How Much Worse Will The Housing Market Get?

As gauged by an aggregate of housing indexes dating to 1890, real home prices rose 85 percent to their highest level in August 2006. They have since declined 33 percent, falling short of most predictions for a cumulative correction of at least 40 percent.[1] In fact, home prices still must fall 23 percent if they are to revert to their long-term mean (Chart 1).

The Fallacy of a Pain-Free Path to a Healthy Housing Market
. . .
One factor inhibiting the new-home market is a growing supply of existing units. The 3.9 million homes listed in October represent a 10.5-month supply. One in five mortgage holders owes more than the home is worth, an impediment that could hinder refinancings in the next year, when a fresh wave of adjustable-rate mortgages is due to reset. The number of listed homes, in other words, is at risk of growing further. This so-called shadow inventory incorporates mortgages at high risk of default; adding these to the total implies at least a two-year supply.
. . .
The average number of days past due for loans in the foreclosure process equates to almost 16 months, up 64 percent from the peak of the housing boom. One in six delinquent homeowners who haven’t made a payment in two years is still not in foreclosure. Mounting bottlenecks suggest the shadow inventory will grow in the near term.
. . .
Without intervention, modest home price declines could be allowed to resume until inventories clear. An analysis found that home prices increased by about 5 percentage points as a result of the combined efforts to arrest price deterioration.[7] Absent incentive programs and as modifications reach a saturation point, these price increases will likely be reversed in the coming years. Prices, in fact, have begun to slide again in recent weeks. In short, pulling demand forward has not produced a sustainable stabilization in home prices, which cannot escape the pressure exerted by oversupply (Chart 3).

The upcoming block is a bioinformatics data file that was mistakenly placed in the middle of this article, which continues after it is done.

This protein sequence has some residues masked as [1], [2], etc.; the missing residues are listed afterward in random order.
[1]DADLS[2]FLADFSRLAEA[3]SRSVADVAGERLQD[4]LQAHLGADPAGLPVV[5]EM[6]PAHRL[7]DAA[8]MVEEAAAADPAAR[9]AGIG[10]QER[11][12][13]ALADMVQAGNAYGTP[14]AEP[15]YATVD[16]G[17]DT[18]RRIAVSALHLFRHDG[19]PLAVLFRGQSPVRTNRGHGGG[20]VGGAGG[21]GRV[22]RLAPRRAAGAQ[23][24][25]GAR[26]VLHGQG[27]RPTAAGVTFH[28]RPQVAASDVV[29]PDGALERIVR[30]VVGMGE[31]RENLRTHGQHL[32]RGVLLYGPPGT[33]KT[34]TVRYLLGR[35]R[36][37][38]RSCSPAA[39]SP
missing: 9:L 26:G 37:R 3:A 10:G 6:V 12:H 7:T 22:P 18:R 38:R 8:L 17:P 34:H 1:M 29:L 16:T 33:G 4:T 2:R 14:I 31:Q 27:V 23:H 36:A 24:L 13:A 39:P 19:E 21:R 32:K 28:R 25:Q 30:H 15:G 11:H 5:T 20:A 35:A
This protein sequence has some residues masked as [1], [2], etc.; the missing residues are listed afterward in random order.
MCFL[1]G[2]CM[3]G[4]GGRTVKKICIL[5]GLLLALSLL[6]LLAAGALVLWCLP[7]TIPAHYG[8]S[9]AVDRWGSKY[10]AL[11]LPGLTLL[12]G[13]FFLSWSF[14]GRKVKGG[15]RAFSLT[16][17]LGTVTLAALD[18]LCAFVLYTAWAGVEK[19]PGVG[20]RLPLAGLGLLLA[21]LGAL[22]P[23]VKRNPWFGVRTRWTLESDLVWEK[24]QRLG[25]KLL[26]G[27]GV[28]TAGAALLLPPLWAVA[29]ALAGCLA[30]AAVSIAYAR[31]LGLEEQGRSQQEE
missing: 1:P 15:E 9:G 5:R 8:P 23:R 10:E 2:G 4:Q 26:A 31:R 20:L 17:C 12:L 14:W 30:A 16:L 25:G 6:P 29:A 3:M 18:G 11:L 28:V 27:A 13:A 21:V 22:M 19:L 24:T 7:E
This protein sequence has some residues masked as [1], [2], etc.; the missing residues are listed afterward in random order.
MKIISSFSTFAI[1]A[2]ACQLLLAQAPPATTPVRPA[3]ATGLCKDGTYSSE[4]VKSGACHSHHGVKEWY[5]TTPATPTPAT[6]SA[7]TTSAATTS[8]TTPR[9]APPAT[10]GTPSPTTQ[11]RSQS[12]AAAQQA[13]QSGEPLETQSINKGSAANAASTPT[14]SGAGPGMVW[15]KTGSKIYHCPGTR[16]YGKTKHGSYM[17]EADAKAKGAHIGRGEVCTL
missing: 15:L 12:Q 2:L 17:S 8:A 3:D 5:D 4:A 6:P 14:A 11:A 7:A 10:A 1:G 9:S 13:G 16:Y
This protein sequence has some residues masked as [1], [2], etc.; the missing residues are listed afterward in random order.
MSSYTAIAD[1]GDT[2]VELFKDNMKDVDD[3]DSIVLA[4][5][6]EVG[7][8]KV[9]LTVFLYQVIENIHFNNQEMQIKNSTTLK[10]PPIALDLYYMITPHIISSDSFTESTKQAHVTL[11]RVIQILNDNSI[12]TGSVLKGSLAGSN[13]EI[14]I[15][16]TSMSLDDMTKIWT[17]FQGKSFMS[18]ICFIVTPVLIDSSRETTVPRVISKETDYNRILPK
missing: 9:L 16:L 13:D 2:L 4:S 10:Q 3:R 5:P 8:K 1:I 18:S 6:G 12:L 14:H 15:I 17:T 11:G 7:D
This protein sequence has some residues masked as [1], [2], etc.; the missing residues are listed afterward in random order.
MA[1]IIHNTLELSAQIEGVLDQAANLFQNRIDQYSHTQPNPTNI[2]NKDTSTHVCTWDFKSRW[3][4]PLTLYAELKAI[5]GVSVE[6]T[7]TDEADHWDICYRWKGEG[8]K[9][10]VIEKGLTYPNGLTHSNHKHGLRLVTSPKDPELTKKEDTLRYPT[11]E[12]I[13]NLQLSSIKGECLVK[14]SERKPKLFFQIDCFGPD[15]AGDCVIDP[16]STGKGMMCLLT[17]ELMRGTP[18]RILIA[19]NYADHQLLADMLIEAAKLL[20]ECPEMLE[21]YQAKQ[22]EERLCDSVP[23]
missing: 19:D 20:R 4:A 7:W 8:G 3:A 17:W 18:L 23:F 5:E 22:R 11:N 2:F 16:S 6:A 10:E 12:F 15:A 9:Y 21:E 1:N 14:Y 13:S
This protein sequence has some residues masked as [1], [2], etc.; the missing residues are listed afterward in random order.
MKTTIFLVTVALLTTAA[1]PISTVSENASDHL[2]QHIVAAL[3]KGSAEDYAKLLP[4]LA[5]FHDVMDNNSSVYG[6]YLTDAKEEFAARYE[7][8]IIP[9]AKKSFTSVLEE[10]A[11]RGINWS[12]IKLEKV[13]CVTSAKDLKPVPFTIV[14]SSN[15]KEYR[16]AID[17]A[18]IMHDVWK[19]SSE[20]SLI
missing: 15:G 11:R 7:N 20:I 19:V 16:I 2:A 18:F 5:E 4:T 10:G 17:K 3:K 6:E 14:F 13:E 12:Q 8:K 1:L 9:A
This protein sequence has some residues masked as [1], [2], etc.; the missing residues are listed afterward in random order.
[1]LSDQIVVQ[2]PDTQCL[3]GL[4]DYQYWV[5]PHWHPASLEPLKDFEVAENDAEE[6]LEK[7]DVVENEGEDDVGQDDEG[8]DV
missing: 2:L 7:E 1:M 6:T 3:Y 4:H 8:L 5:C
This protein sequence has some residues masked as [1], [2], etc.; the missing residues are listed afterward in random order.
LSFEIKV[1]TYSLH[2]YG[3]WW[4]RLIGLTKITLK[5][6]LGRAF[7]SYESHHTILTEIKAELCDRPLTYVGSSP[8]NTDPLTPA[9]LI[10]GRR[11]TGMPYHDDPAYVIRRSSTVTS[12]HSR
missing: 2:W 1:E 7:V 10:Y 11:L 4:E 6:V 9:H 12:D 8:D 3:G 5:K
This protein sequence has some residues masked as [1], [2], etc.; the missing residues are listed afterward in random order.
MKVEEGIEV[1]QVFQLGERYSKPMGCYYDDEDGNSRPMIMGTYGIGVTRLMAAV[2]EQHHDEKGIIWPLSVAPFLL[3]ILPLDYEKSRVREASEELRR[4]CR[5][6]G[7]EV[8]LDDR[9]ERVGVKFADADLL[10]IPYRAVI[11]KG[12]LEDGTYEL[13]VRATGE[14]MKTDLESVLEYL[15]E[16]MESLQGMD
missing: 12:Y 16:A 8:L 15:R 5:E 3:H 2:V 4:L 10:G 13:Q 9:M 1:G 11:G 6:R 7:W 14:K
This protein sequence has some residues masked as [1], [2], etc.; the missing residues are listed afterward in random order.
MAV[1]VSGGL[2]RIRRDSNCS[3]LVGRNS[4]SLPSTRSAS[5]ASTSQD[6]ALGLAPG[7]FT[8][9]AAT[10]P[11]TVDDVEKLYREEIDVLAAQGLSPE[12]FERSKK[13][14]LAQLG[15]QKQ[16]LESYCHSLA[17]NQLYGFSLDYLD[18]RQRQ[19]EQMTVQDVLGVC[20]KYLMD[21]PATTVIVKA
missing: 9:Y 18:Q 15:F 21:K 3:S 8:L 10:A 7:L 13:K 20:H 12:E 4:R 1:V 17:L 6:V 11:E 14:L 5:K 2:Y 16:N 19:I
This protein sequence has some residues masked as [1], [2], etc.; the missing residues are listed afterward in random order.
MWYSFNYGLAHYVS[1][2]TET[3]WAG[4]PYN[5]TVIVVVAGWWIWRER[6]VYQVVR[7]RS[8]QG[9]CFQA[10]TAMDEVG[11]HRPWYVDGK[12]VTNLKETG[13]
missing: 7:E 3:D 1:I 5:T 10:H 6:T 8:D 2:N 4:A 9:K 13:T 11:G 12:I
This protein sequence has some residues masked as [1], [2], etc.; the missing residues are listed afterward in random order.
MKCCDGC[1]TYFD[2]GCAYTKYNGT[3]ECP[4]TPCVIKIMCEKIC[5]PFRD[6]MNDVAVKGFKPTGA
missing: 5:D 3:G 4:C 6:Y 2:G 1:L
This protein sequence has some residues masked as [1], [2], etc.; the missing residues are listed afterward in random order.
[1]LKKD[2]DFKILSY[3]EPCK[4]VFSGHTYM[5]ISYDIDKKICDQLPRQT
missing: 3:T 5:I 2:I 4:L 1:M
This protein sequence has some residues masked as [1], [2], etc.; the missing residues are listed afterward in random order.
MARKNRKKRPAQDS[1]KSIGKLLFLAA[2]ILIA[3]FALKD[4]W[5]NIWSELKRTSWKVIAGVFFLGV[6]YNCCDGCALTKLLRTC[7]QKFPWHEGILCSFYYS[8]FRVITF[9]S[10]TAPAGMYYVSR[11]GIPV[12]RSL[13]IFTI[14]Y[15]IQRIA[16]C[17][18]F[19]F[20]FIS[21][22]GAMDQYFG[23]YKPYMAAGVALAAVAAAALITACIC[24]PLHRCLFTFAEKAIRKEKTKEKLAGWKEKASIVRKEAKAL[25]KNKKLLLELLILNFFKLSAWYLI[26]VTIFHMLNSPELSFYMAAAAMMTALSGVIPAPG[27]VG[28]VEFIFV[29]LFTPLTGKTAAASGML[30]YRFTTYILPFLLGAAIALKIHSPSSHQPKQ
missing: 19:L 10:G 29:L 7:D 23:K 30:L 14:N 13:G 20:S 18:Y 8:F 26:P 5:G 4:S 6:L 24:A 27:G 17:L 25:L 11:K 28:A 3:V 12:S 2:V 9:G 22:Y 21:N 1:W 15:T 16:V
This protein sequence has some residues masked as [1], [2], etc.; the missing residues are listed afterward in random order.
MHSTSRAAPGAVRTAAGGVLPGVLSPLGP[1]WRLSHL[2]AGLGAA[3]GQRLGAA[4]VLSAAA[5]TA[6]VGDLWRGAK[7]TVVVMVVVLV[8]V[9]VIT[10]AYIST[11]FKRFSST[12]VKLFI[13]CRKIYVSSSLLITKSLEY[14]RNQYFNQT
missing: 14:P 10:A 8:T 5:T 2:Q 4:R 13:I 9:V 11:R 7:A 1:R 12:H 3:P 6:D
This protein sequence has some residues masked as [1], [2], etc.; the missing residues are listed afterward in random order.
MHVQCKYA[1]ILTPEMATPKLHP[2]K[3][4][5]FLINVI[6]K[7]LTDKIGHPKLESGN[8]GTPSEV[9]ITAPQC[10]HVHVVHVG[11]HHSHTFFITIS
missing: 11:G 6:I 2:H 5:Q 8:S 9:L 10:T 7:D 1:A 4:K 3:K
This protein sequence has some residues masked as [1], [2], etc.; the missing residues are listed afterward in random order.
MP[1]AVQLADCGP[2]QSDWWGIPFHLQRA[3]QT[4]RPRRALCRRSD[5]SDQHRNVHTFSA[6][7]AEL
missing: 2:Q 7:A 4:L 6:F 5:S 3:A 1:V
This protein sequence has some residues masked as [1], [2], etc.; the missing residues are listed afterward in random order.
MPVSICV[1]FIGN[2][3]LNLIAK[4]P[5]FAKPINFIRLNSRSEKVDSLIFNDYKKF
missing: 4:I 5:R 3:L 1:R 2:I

. . .
This unease highlights the housing market’s fragility and suggests there may be no pain-free path to the eventual righting of the market. No perfect solution to the housing crisis exists. The latest price declines will undoubtedly cause more economic dislocation. As the crisis enters its fifth year, uncertainty is as prevalent as ever and continues to hinder a more robust economic recovery. Given that time has not proven beneficial in rendering pricing clarity, allowing the market to clear may be the path of least distress.

The Fallacy of a Pain-Free Path to a Healthy Housing Market,” by Danielle DiMartino Booth and David Luttrell, Economic Letter—Insights from the Federal Reserve Bank of Dallas, December, 2010 (emphasis added)

For further thoughts about the coming wave of increases in property taxes, see “Florida League of Cities Poll on Police and Fire Salaries Shows Public out of Touch Regarding Benefits,” by Mike Shedloc, December 23, 2010 (“Cities need to do a far better job at education [sic] the public just how exorbitant police and fire contracts are, and that it is tax dollars that support those untenable benefits, putting cities in financial jeopardy.”)

See also:

  • Pensions Push Taxes Higher,” by Jeanette Neumann, The Wall Street Journal, December, 24, 2010 (“Cities across the nation are raising property taxes, largely citing rising pension and health-care costs for their employees and retirees.”)
  • What are the chances of muni doomsday?” by Felix Salmon, Reuters, December 22, 2010 (“So my feeling is that Whitney is probably wrong, and that we won’t see a lot of municipal defaults next year. But at the same time, the tail risk here is significant. If it gets bad, it could get very bad.”)





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